Tag Archives: savings

Retirement, Savings, and your Nest Egg

Americans, both young and old, ought to be concerned about saving for retirement.  For older people, retirement is drawing near, and thus they don’t have very much more time to save before they decide to retire.  Their last few years before retirement can be the difference between financial security, and running out of money in retirement.  One of the biggest problems in planning for retirement is that as Burton Malkiel suggests in “Random Walk”, perhaps the vast majority of advice about retirement is either bad, incorrect, or bias.  Although there is a lot of debate about how a retiree should allocate their assets in retirement to stocks and bonds, there is no debate about this: people need to save more.  In this post I will very briefly review what Malkiel has to say, along with other good sources, then give what my retirement strategy will be, and finally return to the woefully state of American retirement planning.

As Professor Kimball stated in class, and the above WSJ article state, investing should start early and risky.  Almost all analysts believe that since younger people don’t have to worry about their portfolio running out during a bear market they can tolerate more risk in a portfolio.  Over time, this will bring in higher returns, which over time can make an enormous difference.  As people get older, they should put more weight into safe assets, like bonds; one rule of thumb is one percent weight for your age.  Depending on income levels, you should invest in an IRA and 401(k) to avoid taxes, and thus maximize your profits.

As it stands, my investment strategy will be this:

  1. Start Early: As soon as I graduate, and have a stable job, I will contribute as much into an employer matched 401(k) plan as possible.  An employer matching your 401(k) will help me in two ways.  First, I get free money, and second that free money will incentivize me to save rather than spend my money
  2. Put Equity in the things I Own: Unlike many college graduates, I want to begin investing in a home as soon as is feasible.  Although more financially straining at first than renting an apartment, immediately putting money into a home will save me thousands (or perhaps tens of thousands) of dollars by not gaining any equity from an apartment, and also from the appreciation of home prices.  I never plan on leasing or buying a new car in my life.  I don’t really care very much about having a new car, and I will save thousands over the course of a lifetime.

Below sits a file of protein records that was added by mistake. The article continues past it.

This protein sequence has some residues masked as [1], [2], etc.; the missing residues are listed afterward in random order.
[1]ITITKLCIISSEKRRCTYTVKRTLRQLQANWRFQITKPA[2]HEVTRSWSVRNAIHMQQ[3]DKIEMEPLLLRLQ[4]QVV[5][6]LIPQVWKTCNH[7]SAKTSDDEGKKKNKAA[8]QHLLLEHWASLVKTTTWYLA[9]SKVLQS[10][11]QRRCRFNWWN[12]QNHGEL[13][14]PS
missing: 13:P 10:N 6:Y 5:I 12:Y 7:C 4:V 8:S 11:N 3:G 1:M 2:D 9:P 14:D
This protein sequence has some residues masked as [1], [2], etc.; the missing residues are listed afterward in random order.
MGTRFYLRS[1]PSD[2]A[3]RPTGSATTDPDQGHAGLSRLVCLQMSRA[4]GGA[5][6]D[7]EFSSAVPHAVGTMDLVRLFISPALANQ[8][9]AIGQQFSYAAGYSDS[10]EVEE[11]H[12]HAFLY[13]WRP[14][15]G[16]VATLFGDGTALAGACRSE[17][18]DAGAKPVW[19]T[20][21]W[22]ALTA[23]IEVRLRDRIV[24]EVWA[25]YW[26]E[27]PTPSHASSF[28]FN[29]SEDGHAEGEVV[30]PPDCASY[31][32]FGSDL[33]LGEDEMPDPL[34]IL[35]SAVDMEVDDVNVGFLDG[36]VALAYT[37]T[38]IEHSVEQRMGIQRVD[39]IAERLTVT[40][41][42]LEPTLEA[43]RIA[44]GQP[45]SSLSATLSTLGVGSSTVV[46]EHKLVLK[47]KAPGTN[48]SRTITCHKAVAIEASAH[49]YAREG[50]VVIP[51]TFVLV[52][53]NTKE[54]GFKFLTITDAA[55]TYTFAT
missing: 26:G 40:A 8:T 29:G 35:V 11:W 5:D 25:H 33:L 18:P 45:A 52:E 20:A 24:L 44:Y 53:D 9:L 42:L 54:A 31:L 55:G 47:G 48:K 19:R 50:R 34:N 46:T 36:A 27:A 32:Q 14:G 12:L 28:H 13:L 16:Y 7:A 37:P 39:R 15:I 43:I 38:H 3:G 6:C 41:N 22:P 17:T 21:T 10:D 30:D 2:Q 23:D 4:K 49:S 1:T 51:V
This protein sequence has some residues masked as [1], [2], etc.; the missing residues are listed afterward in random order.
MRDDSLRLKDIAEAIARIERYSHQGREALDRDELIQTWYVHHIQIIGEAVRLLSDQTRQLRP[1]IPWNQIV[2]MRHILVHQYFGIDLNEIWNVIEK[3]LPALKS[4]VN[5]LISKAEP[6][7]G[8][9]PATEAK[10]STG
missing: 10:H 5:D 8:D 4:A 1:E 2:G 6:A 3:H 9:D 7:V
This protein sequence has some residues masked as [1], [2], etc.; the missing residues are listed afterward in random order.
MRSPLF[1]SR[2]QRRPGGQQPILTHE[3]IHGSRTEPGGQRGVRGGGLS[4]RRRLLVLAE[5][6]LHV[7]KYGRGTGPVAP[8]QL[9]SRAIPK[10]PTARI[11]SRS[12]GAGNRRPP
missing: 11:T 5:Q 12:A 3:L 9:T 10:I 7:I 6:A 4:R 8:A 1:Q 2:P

3. Do my research:  Unsurprisingly, seeing as I am writing this now, I will be careful about the investments I make.  I plan on following the advice of the adherents of the efficient market hypothesis (like Malkiel), and invest primarily in index funds to achieve stable returns.  As both Professor Kimball and Malkiel suggest, I will stay away from funds that take an unreasonably high commission.  Even .1% or .2% when compounded for decade can add up to thousands of dollars.  I plan on investing in an IRA to defer my taxes to a lower tax bracket later in life.
  4. Be prepared: This is a small step, but I will probably keep a small amount of money (a few months worth) in case of an emergency situation, loss of a job, etc.

The unfortunate truth is that unlike myself, and probably many of you, many older Americans have planned little have saved less, or even nothing for retirement, whether out of necessity, arrogance, or ignorance.  According to recent research, the typical home of a 65-68 year old, “had very little savings, no defined-benefit pension plan (one that pays a set sum each month) and only about $5,000 in a defined-contribution plan (such as a 401k) or Individual Retirement Account. Their retirement basically relies on Social Security and the equity in their homes.”  I only hope that we, as a class, and as a generation, do a better job than the generation before us. 

QE May Be America’s Friend, but It’s Not Mine

After the Great Recession, the Fed began the use of Quantitative Easing (QE) in an attempt to put the economy back on track.  With short-term interest rates already near zero, the Fed began purchasing unconventional, longer-term assets in order to bring down long-term interest rates.  And much of the world followed suit.  Since the Great Recession, the Federal Reserve, ECB, Bank of England, and Bank of Japan have injected more than $4 trillion of additional liquidity into the world economy.  Looking at the results of this “easy money” policy, QE seems to have been beneficial.  Indeed, more QE, coupled with the elimination of the Zero-Lower-Bound, would likely have made America’s long economic recovery much faster and much less painful.

According to a study by McKinsey, low interest rates brought about by QE have saved the federal governments of the USA and European countries over $1.6 trillion since 2007.  This savings on debt-interest payments has allowed governments to achieve higher levels of spending and reduced levels of economic austerity (at least in some places).  The private sector has also benefited, with non-financial corporations saving over $700 billion in interest payments in the last five years.  This savings has helped boost profits for US corporations over 5% in a time when the economy was struggling, helping to contribute to a reduced unemployment rate (even though this recovery has been very slow and painful).

Nevertheless, as is commonplace in economics, what benefits the greater economy does not usually benefit individuals.  Take a recession, for example.  During an economic downturn, individuals benefit from increased savings.  Increased savings allows individuals to tolerate a slump better, ensuring adequate income at a time of economic uncertainty.  Increased savings, however, is bad for the economy.  The aggregate economy requires increased levels of spending to boost aggregate demand and help pull the economy out of its slump.  In this way, we can see that the micro-level and macro-level goals do not necessarily align in economics.